• Madame Tussauds is just around the corner, the internationally-famous wax museum where you can pose with your favorite celebrities.
  • Notting Hill is an affluent district located north of Kensington within the Royal Borough of Kensington & Chelsea and partly within the City of Westminster. Notting Hill is known for being a cosmopolitan neighborhood, hosting the annual Notting Hill Carnival and Portobello Road Market
  • Shoreditch is one of the trendiest areas of London having recently undergone extensive regeneration. It is now one of the hottest nightlife spots in the city and one of the coolest places to stay in London. Packed full of bars and eateries, it’s the perfect place to spend a day and an evening.
  • The BFI – or British Film Institute – is a must-see for film lovers. The BFI is situated on the ever-popular Southbank and is the perfect spot to relax after a stroll along the waterfront taking in the culture and atmosphere of this vibrant part of the city.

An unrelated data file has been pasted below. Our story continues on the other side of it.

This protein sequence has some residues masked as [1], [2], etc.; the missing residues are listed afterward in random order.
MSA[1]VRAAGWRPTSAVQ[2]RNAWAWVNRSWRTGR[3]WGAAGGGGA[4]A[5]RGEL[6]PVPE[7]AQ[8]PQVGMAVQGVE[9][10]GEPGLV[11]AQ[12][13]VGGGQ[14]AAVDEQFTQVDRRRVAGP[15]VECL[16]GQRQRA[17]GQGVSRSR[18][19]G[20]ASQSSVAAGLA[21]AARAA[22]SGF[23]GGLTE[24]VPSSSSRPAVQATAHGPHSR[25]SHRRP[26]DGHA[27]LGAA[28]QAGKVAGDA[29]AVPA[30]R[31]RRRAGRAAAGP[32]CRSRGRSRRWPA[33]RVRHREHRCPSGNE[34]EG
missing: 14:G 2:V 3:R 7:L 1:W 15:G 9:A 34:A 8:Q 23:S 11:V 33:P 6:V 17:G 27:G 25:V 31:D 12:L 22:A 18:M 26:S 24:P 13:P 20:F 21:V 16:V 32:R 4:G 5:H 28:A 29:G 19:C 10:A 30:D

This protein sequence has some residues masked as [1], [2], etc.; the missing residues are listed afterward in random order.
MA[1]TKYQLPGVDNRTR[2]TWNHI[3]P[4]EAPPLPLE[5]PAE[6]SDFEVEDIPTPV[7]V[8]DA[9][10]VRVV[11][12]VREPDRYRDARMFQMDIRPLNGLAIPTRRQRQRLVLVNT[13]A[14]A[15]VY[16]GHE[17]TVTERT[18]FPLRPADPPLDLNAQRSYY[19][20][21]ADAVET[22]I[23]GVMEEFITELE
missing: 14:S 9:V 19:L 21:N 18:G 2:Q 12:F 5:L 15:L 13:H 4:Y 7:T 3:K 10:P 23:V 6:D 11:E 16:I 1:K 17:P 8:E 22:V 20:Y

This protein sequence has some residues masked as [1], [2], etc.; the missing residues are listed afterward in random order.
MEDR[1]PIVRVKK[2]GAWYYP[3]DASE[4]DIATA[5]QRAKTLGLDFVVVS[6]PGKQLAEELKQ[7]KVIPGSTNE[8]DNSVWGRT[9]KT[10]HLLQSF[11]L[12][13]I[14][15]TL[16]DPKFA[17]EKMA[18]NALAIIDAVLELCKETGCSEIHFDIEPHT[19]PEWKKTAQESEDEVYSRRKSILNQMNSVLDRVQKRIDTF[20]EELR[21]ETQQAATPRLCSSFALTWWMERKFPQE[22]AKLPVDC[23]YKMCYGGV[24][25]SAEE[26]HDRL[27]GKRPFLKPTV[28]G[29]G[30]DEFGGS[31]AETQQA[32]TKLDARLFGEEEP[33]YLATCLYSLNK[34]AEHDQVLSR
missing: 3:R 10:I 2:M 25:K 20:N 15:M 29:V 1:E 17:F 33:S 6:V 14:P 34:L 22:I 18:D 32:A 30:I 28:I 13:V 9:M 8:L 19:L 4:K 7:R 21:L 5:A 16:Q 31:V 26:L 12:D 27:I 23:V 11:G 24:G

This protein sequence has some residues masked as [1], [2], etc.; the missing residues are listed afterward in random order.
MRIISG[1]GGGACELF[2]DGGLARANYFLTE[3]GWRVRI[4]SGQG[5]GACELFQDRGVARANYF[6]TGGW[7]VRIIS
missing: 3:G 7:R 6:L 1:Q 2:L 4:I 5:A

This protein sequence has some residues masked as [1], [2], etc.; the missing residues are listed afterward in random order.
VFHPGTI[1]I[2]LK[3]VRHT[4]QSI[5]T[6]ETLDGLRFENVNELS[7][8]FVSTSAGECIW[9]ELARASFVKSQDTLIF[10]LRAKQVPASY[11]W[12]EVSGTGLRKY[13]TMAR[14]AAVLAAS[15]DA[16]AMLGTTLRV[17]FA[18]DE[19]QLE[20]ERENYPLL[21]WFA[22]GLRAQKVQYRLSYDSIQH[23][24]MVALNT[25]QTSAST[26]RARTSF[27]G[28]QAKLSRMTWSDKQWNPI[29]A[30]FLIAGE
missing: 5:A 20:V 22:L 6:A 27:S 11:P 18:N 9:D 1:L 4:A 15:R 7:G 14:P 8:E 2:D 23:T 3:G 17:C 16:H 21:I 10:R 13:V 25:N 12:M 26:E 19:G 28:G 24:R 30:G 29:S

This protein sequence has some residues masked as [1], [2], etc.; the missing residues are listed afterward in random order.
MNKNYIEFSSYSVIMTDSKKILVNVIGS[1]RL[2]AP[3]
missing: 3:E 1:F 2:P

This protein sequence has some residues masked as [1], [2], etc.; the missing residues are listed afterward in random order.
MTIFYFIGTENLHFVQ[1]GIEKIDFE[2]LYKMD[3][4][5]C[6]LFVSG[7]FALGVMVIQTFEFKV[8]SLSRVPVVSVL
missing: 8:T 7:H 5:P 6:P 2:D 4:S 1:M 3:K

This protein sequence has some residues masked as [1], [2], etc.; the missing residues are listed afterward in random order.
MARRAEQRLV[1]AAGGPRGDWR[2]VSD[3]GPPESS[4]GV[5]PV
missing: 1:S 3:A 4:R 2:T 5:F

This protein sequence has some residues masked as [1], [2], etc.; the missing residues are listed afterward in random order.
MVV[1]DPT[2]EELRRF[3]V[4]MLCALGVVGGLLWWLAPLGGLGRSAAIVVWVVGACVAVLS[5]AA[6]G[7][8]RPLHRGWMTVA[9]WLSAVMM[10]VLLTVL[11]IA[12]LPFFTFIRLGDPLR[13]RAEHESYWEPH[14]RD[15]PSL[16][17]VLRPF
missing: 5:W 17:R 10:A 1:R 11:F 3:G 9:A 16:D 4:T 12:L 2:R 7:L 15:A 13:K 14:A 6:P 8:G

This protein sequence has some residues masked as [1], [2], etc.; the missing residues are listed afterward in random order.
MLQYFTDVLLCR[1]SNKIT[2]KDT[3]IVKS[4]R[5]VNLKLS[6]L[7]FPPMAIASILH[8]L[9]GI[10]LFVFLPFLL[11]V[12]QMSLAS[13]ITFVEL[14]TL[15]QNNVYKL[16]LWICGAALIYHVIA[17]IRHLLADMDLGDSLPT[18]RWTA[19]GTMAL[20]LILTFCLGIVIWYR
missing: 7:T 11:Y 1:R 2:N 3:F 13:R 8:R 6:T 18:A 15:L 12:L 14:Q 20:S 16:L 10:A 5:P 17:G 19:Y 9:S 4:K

What if you're traveling with a 2.5 year old? 

Forget the list. 

It's not going to happen. After feeling let down at Paddington Station - "whe'e is Paddington, whe'e is the bea', I want to meet the bea'!" he lost all faith in this city.

Rent a car and drive southbound to Hampshire, purchase tickets for Paulton Park, home to the world’s first Peppa Pig World with themed rides, a large indoor Playzone and even Muddy Puddles to jump and play in! 




Back in the city, ride the fascinating red bus with the flags all day long!


Only get off for food and pee breaks, snap your pictures as you go!



Before heading home, insist to visit Stonehenge. Have your toddler take a picture.


Take another one yourself, for good measure.



Plan to come back once he's older and appreciates all the great stuff London has to offer!

I really enjoyed looking into South African and Canadian English, so let's see what differences there are in British English:



And of course what Americans call Chips are Crisps in England!